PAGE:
Justice is not served by constant delays in the fishrot case. These postponements deny the public a front-row seat to see if corruption is stronger than the constitution. The people have demanded to witness the prosecution of the fishrot accused. Let us get on with it.
What does it say about the case if these men languish in pandemic-unsafe jails, in limbo? How often will the prosecution, ACC and police put their tails between their legs and beg the magistrate for more time to get their cases together?
Namibia has an overall problem with a sluggish arrest, investigation, and trial process. People who are accused of committing crimes 10 years ago are only standing before the courts now. We must not allow those responsible for this overloaded, slow-moving judiciary system to blame their woes on the pandemic. We have had this plodding system for decades.
Magistrate Vanessa Stanley allowed a ‘final’ postponement in the Fishcor and Nangomar Pesca court cases. The state said they need more time to arrange their evidence against the accused. But the story broke on Fishrot a year ago. The magistrate says the case will begin on December 14th and that no further delays will be allowed. We will believe that when we see it.
The typical December holiday out-of-town stampede in Namibia and the state of emergency are primed to cause more delays. But, the point is well taken that this thing cannot continue to drag on. If there was enough probable cause for the arrests, then where is the evidence to back that up?
Each time the state asks for more time to assemble their case, the nation shivers. Regardless of mantras about people being innocent until proven guilty, the nation is convinced about the fishrot scandal. People believe all that has been said by the Icelandic fish company’s whistle-blower; they will always remember that video with former minister Esau.
The nation awaits the trial on whether Namibia is a corrupt country or not. Rightly or wrongly, that is now what the fishrot trial symbolises.
The people expect to see clear evidence of theft of ‘large amounts of money.’ There would be a national gasp of frustration if these men are charged with misdemeanour administrative violations and ‘time served’ and then go home after the case.
Will we see these acquitted men walk out to smiling crowds of people wearing party colours and back-slapping the released comrades? Will there be women ululating as the fishrot men raise their fists and get into their luxury cars to go to their luxury homes after they pay a mere fine?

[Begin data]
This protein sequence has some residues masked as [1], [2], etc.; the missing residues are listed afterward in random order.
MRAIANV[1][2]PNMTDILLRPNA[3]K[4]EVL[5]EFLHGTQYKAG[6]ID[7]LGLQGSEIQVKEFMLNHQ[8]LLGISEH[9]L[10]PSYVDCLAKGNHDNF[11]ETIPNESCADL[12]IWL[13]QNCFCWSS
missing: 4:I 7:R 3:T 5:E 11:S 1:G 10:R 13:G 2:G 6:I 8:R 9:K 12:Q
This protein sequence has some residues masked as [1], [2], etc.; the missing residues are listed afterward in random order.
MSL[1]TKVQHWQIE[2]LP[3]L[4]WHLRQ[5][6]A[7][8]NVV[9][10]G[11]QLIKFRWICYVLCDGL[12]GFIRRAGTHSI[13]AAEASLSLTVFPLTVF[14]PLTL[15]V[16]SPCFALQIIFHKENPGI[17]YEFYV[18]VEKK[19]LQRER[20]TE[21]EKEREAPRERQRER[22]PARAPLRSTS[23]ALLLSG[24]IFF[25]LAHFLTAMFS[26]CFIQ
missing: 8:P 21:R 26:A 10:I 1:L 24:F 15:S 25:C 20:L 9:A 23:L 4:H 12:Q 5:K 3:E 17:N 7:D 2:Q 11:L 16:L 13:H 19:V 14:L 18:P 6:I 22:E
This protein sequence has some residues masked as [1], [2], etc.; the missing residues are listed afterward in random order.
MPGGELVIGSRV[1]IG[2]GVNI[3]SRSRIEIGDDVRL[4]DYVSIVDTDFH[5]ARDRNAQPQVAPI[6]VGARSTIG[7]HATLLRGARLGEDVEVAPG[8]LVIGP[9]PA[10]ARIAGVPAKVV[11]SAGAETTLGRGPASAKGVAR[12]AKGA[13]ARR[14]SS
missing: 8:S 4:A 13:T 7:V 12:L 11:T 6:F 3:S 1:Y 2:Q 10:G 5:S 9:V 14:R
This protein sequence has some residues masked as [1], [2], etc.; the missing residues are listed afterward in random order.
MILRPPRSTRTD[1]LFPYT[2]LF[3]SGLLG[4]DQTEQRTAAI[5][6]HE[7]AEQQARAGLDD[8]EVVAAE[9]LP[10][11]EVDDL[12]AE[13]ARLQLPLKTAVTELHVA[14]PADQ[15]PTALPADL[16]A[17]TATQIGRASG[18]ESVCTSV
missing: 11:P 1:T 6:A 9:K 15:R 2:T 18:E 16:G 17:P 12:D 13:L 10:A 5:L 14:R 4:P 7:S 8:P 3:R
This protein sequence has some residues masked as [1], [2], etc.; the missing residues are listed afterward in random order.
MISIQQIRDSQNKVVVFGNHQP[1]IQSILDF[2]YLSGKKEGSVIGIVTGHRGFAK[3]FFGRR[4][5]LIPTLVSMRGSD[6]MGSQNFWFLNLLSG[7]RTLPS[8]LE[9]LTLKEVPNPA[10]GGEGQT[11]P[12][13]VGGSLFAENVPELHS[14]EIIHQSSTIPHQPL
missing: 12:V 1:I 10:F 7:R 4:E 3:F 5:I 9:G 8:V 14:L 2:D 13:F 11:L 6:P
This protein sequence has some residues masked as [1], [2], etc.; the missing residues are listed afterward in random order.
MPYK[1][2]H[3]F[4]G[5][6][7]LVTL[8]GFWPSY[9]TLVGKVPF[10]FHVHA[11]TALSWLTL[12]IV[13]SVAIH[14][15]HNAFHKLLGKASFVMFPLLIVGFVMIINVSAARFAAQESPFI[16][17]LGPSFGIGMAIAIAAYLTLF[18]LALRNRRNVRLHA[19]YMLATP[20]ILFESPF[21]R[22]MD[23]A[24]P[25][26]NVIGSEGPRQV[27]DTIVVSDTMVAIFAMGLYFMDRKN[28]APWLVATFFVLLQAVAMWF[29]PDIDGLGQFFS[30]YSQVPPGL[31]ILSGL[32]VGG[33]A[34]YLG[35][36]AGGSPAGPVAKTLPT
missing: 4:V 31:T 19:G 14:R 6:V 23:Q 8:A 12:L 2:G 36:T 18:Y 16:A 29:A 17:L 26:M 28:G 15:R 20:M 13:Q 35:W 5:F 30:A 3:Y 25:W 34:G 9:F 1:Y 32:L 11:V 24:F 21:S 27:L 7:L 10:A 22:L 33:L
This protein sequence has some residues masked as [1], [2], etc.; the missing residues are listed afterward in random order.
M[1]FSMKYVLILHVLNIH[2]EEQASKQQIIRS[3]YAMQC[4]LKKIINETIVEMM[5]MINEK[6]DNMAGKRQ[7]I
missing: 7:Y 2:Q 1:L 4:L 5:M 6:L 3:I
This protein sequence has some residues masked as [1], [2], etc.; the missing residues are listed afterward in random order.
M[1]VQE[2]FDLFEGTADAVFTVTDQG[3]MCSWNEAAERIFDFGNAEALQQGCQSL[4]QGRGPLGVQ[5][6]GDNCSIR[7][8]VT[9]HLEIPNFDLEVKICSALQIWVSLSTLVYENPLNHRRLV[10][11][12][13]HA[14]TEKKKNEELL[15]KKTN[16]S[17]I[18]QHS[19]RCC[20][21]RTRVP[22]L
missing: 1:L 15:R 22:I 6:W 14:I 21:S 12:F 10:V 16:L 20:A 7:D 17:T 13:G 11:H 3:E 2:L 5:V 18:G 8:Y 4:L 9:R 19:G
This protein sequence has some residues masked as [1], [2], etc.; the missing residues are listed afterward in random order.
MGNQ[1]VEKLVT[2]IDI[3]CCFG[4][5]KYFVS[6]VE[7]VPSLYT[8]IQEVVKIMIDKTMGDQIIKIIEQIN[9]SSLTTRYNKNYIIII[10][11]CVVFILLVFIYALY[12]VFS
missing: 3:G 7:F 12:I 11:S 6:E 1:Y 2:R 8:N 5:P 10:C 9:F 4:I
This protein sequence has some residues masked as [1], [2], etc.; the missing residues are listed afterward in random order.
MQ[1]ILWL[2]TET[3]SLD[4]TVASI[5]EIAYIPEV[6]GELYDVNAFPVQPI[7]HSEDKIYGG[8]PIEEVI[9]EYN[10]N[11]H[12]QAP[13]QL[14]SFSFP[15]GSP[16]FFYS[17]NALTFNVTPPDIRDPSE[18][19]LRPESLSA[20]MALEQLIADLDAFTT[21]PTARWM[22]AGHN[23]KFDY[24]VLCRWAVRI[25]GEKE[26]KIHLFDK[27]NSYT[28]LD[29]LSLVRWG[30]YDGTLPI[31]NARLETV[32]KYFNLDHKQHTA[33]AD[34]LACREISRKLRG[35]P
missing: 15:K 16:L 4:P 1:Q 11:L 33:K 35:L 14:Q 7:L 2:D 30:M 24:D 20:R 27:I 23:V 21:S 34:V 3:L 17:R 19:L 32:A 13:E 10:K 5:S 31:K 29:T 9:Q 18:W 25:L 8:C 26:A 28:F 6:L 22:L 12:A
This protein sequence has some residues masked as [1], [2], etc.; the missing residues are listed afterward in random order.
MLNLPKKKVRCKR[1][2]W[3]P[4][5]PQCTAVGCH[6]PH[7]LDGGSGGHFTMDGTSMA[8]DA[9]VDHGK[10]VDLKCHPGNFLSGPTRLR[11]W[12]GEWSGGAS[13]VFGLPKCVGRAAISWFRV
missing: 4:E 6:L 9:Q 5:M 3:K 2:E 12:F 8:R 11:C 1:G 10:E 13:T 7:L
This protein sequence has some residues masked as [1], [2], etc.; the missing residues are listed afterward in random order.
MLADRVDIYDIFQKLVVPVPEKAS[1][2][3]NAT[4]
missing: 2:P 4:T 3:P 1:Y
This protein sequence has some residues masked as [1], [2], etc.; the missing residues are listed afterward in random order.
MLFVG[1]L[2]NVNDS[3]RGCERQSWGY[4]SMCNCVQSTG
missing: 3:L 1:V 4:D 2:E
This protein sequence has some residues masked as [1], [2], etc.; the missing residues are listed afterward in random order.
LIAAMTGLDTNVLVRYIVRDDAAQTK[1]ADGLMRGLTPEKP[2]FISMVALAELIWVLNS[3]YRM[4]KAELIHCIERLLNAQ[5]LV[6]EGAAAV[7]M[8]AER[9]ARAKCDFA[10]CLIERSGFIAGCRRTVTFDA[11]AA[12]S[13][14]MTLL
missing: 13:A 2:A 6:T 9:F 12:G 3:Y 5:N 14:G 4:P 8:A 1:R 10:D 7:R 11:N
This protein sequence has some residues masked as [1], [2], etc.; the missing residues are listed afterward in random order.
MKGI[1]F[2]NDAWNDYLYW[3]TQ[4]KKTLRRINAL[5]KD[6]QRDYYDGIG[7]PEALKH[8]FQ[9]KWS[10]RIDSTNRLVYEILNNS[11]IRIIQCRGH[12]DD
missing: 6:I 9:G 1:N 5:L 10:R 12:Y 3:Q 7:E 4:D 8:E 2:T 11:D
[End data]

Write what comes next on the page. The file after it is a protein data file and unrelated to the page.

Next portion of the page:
The country has been rocked to its core for nearly a year, fingers are being pointed everywhere, to what end? We smell the smoke from the gun without being able to see the weapon yet.
While the spotlight is on the fishrot accused, there are other accused men and women languishing for years in overcrowded, gang-organized prisons. They have not been convicted or even tried. Most are locked up while their cases only slowly emerge in court once and a while. They are too poor to afford bail. In the prison, there isn’t enough food, supplies or humane space in the cells. There is no budget to make meaningful changes.
In effect, an accused that faces a two year jail sentence can be left in jail awaiting trial for two years, and then have their cases withdrawn or be found not-guilty. And yet, they already served the sentence.
Justice delayed is justice denied.
Regarding the accused fishrot case, the victims of the denied justice are the people of Namibia. Is there equal justice under the law or an Animal Farm scenario where some are more equal than others?
These delays may taint the credibility of those in power and makes everyone assume corruption is everywhere, whether true or not. It weakens the country at a trying time when we need to be more unified than ever before.
This is exhausting the nation.
The public is tired of smoke-and-mirrors, talk, and accusations. They demand a conclusion and a conviction (if evidence dictates this). They do not want to keep hearing about ‘fishrot accused’ and what to see the ‘fishrot convicted’ march off to jail.